T. H. Luong Quoc Huy, Consul General of Vietnam

March 2018 Print Cover

Q: First, tell us a little about yourself and walk us through your background.

A: I took office in Houston about eight months ago.  I worked for the Ministry of Foreign Affairs in Vietnam for more than thirty years and for most of my time served there I was in charge of bilateral relations between Vietnam and the South Asian countries.  I served in the Association of Southeast Asian Nations (ASEAN) Department in 1995.  At that time Vietnam first joined ASEAN. In 2000 I was posted in Sweden for three years. I worked for the Asia-Europe Partnership for five years. During that time, in 2004, Vietnam hosted the ASEAN Summit in Hanoi.  In 2008, I moved to work at the Embassy in Laos and in 2014 I returned home and worked for the Ministry of Foreign Affairs where I was in charge of the Communication Technology Department.

Q: What does a Consul in your capacity do? Tell us about the Consulate General of Vietnam in Houston. What parts of America are covered by the Consulate and what are the services it provides?

A: Our Consulate General enhances relations with the U.S. in fields such as political, economic, cultural relations, promoting people-to-people exchange, and safeguarding Vietnam’s interests in the U.S. and the interests of the Vietnamese people who stay in Texas specifically.  We also provide consular services to American and Vietnamese people. We encourage and facilitate organizations on both sides to do business in each country and we promote bilateral trade between Vietnam and Texas.

Q: What are some past, present and future goals for Vietnam’s relationship with the U.S.?

A: Vietnam attaches great importance to its relations with the U.S. and wants to further increase this multi-faceted relationship, deepening the Comprehensive Partnership between the two countries for their long-term sake as well as promoting peace, stability and development in the region and the world.  I am pleased to witness substantial and constructive development in the relationship between the two countries on the three prongs i.e. bilateral, regional and international arena.  Vietnam is working with the U.S. to enhance the Comprehensive Partnership to a higher level on the basis of mutual respect for each other’s independence, sovereignty, territorial integrity and respective political systems.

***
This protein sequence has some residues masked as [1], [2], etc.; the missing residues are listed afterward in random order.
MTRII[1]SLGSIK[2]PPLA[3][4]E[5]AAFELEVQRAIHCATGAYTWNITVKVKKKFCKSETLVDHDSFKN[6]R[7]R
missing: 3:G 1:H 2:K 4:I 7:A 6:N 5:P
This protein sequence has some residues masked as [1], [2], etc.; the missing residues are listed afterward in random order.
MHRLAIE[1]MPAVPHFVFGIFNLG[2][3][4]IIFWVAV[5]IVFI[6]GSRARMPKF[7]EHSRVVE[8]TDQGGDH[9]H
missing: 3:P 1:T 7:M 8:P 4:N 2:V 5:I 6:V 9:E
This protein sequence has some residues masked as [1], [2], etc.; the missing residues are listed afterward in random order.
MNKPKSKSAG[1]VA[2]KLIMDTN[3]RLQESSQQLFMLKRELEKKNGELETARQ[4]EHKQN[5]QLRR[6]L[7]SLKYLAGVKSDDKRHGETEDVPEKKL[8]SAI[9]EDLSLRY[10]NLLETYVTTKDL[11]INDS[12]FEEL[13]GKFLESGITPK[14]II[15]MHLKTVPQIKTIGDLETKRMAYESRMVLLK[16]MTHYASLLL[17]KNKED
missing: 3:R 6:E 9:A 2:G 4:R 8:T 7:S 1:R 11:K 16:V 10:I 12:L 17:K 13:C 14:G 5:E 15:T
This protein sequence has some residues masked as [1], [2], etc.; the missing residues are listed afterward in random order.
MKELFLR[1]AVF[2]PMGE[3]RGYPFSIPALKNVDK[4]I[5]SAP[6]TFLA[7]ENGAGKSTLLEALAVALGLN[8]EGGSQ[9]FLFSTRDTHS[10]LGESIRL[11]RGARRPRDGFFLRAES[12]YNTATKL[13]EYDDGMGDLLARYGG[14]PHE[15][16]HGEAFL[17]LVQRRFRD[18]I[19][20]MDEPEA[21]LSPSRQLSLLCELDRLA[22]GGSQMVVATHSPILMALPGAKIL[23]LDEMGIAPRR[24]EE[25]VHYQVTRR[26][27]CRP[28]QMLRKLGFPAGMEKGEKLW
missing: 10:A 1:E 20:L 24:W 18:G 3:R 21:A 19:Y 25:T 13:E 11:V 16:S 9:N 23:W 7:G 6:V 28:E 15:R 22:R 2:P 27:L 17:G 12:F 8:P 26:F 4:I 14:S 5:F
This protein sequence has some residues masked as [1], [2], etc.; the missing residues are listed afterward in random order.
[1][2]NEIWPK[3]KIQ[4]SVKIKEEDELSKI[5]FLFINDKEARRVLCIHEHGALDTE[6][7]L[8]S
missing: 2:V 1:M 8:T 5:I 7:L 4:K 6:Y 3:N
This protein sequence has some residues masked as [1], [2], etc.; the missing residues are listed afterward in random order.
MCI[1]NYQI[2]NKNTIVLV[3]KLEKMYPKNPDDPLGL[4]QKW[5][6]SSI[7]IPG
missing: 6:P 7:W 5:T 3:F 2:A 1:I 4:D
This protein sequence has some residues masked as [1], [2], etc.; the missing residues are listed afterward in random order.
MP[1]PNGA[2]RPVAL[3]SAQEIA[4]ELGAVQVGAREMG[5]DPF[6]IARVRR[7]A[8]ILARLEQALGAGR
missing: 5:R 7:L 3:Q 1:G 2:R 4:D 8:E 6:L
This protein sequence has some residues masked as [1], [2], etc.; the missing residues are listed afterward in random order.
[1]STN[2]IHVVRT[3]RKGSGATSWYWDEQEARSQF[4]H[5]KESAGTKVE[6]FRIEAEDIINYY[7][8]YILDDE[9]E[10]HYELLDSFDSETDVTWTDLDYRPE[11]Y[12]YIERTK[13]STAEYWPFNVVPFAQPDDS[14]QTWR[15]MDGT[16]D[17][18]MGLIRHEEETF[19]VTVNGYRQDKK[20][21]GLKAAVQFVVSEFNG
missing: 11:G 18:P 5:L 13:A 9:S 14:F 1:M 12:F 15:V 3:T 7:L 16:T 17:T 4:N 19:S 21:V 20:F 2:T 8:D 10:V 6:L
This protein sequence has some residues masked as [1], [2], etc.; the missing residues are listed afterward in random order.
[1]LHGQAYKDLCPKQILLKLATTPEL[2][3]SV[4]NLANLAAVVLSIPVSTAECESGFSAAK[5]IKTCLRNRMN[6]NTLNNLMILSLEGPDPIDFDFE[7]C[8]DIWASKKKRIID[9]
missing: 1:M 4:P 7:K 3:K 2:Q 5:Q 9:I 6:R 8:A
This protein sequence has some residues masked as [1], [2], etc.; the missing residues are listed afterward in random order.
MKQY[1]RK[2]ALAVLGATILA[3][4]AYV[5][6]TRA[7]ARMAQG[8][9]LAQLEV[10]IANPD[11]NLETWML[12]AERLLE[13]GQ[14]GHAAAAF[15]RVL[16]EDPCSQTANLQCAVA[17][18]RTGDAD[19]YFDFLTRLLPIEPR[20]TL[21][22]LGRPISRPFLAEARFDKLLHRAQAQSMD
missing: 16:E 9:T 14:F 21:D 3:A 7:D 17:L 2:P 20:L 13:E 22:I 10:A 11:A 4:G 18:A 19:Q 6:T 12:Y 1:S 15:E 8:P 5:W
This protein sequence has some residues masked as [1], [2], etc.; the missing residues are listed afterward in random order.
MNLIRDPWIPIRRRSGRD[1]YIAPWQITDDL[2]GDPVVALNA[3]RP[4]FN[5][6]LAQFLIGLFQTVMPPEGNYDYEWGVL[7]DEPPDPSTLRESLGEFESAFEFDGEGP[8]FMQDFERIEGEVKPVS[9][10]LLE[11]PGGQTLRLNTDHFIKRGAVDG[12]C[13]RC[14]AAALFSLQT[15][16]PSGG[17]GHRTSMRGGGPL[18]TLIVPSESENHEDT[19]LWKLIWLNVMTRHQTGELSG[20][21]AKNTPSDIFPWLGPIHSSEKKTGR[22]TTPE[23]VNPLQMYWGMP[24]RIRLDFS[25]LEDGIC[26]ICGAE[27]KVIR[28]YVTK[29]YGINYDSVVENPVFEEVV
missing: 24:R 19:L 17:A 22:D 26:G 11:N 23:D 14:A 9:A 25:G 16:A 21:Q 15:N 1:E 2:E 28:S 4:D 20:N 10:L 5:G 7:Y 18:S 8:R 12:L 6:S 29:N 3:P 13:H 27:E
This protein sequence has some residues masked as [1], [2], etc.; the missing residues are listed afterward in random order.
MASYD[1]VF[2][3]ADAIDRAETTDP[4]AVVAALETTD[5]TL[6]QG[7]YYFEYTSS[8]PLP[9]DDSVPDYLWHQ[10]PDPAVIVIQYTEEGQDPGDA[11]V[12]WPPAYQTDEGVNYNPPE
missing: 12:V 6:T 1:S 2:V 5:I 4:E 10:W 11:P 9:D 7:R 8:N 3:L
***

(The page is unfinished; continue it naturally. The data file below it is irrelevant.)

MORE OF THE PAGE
Main milestones in Vietnam’s relationship with the U.S. include the following: In February 1994, former President Bill Clinton’s declaration on lifting the embargo against Vietnam was followed by the signing of an agreement to set up Liaison Offices in each country in January 1995.  In 2000, President Bill Clinton visited Vietnam–the first ever visit by a U.S. president.  The Vietnamese Prime Minister’s first visit to the U.S was made by Prime Minister Phan Van Khai in June 2005.  In 2006, President George Bush paid an official visit to Vietnam.  The Vietnamese President’s first visit to the U.S. was made by former President Nguyen Minh Triet in June 2007.  In June 2008, former Prime Minister Nguyen Tan Dung visited and in July 2013, former President Truong Tan Sang, in his talks with former President Barack Obama in Washington, signed the agreement on the establishment of the Comprehensive Partnership between Vietnam and the U.S.  In 2016, in commemoration of two decades of normalization, former President Barack Obama visited Vietnam. The year of 2017 witnessed two state visits made by incumbent Prime Minister Nguyen Xuan Phuc to the U.S. and by President Donald Trump to Vietnam in May and in November respectively.

Q: Tell us about your perspective on ways that U.S.-Vietnam cooperation may be furthered. How is the Vietnamese business community uniquely positioning itself to help Americans who are interested in doing business in Vietnam?

A: In order to further promote bilateral relations, both sides should continue high-level contacts and exchange of delegations and strengthening the existing dialogue mechanisms, including party-to-party ties.  Vietnam is pursuing a consistent policy of economic reform and international integration, creating favorable conditions for foreign companies, including those of the U.S., to do business and invest in Vietnam, protecting and enforcing intellectual property and bringing its labor law in line with Vietnam’s international commitments.  Both sides should promote bilateral trade and create favorable conditions for businesses, particularly through the effective use of the Trade and Investment Framework Agreement to address issues in the U.S.-Vietnam relations in a constructive manner.

I would like to call on American businesses to explore the Vietnamese markets for opportunities to cooperate and invest in Vietnamese companies.  The U.S currently ranks no. 8 on the list of foreign investors with investment projects in Vietnam.  American businesses can invest in Vietnam in a multitude of sectors including manufacturing, which covers supporting industries, high technology, infrastructure development, environment, agriculture, forestry, fishery and food processing, renewable energy, information technologies, bio pharmaceuticals, construction, high-tech services, finance and banking. When American businesses invest in Vietnam, with the ratio of local content above 40%, they will gain access to the immense and dynamic ASEAN market with further access to many more markets through FTAs that Vietnam is participating in.  There are so many fields of cooperation that both sides should realize such as defense ties, security and intelligence, science and technology, space and innovation, people to people exchange and more.

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